Crude Accountability is deeply concerned by the recent wave of attacks on independent civil society and free media in Kazakhstan, in a clear attempt by the authorities to intimidate them and hinder them from doing their work. We call on the Kazakhstani authorities to stop the harassment of peaceful human rights defenders, and urge the international community to follow the current situation closely, ensuring that the concerns of Kazakhstani civil society are addressed.
In recent weeks, Kazakhstani environmental defenders, journalists, and independent NGOs are facing hostility, attacks, and injustice while peacefully conducting their work.
This includes the case of prominent environmental defender Max Bokaev, who was released from prison on February 4 after serving his 5-year sentence for organizing peaceful demonstrations in Western Kazakhstan in protest against amendments to Land Code legislation in 2016.
Even though Bokaev is no longer incarcerated, he still faces extreme and inhumane restrictions, which hinder his livelihood and basic rights. Bokaev is not allowed to hold a job or receive any money for services. In addition, he cannot participate in any civic or political activity such as joining a movement, a peaceful protest, a political party, or a religious or professional organization. He cannot volunteer, talk to journalists, collect signatures, or sign a petition. He is not allowed to participate in peaceful protests or any sort of mass gathering, with the exception of a funeral. These restrictions, just like the prison term, were put in place even though there is no evidence that the unsanctioned protests he was sentenced for caused any serious disruption of public order.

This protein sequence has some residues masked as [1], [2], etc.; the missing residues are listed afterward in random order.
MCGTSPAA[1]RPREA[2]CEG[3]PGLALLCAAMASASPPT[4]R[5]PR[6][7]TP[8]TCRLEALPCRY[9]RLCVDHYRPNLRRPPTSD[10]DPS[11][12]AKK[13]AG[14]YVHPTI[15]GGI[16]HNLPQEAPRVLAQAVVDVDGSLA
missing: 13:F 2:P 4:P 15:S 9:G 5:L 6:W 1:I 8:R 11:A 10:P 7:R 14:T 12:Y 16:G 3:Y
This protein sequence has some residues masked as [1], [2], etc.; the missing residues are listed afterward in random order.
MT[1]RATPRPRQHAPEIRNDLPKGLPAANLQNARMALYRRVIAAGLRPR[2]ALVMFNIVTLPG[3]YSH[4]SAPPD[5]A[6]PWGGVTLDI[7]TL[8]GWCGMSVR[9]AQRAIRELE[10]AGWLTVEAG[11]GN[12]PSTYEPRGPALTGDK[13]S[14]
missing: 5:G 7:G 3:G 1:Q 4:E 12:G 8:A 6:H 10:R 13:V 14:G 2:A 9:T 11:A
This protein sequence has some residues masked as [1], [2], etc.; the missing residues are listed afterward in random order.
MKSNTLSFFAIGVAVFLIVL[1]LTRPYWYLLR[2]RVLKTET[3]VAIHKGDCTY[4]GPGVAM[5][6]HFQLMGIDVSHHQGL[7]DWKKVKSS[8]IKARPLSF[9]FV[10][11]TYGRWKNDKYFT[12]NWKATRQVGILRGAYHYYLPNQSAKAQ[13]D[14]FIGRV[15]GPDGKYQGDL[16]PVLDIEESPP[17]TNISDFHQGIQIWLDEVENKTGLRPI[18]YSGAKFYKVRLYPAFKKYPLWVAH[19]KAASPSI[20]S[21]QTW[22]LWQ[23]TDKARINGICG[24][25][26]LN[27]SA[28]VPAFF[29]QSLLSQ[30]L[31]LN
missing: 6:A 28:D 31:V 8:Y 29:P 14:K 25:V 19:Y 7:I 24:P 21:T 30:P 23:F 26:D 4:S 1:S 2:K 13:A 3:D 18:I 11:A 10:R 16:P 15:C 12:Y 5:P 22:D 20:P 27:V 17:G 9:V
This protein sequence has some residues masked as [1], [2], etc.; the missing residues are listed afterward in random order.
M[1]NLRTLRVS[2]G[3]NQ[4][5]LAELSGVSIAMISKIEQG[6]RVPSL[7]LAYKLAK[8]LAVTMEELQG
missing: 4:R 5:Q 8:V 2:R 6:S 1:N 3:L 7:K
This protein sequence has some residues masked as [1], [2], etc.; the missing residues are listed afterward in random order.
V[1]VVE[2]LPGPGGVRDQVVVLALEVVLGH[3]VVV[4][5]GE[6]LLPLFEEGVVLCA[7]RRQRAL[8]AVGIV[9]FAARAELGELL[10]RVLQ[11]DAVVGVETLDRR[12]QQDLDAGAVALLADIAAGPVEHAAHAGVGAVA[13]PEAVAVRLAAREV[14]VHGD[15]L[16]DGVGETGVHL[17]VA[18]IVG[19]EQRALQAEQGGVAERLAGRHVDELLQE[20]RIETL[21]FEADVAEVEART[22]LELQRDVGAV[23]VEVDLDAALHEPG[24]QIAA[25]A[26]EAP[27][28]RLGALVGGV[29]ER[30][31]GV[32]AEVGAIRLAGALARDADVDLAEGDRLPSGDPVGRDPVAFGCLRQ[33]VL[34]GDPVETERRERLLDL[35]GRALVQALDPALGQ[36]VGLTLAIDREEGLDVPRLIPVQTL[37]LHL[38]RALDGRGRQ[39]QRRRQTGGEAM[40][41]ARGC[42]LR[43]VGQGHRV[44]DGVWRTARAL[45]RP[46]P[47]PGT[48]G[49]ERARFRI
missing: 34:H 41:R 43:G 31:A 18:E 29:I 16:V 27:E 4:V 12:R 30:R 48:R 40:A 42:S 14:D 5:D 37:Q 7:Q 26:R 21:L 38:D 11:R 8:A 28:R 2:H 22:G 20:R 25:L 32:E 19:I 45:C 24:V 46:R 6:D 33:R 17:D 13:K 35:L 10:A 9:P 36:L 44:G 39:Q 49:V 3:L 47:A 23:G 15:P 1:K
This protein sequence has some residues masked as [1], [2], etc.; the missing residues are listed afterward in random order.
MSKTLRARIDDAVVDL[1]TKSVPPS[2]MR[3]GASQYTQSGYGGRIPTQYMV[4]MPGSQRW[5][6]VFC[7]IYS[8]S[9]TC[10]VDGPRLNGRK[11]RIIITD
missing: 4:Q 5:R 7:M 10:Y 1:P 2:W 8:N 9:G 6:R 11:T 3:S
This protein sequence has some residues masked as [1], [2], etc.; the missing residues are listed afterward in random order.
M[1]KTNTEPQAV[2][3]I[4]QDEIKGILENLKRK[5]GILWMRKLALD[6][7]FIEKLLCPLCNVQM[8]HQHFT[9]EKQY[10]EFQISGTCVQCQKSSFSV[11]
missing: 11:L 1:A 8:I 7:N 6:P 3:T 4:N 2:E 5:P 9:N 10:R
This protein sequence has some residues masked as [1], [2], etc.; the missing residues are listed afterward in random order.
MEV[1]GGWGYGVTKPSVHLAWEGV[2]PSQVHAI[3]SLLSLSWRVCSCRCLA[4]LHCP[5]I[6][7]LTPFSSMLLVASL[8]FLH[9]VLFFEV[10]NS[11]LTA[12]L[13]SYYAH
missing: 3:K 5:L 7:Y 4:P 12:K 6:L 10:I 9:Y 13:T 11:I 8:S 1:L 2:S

We are deeply concerned by the criminal case and intimidation against our friend and colleague Lukpan Akhmedyarov, journalist and editor of “Uralskaya Nedelya” (Uralsk Weekly) independent newspaper.
In November 2020, Akhmedyarov uncovered a corruption scheme that allegedly involved an employee of the local prosecutor’s office, who was engaged in illegal land distribution. In February 2021, Akhmedyarov was subpoenaed and interrogated several times at the request of the prosecutor’s office. Akhmedyarov is being investigated for allegedly disclosing “information of pre-trial proceedings or closed court proceedings.” If convicted, he could face up to two years in jail. In addition to multiple interrogations and required appearances at the police station, on February 3 he was illegally detained while on the way to report on Bokaev’s release. Targeting Akhmedyarov obstructs the principles of free speech and should stop immediately.
In late January, Kazakhstani authorities brought charges against several prominent nongovernmental organizations including the Kazakhstan International Bureau for Human Rights and Rule of Law (KIBHR) for minor infractions, threatening to suspend their activities. This practice of inundating non-profits with bureaucratic hurdles, court appearances, and unnecessary paperwork is intimidating, time- and resource-consuming, and disruptive to NGOs’ essential and important work.
Following a domestic and international outcry against this practice, the charges against these NGOs were dropped, demonstrating that domestic and international pressure and attention can successfully safeguard civil society concerns.
We urge Kazakhstan’s international partners to speak out against the current campaign of intimidation and harassment against human rights and free media in Kazakhstan, and we urge the government of Kazakhstan to stop harassment and intimidation of environmental defenders, journalists, and civil society organizations.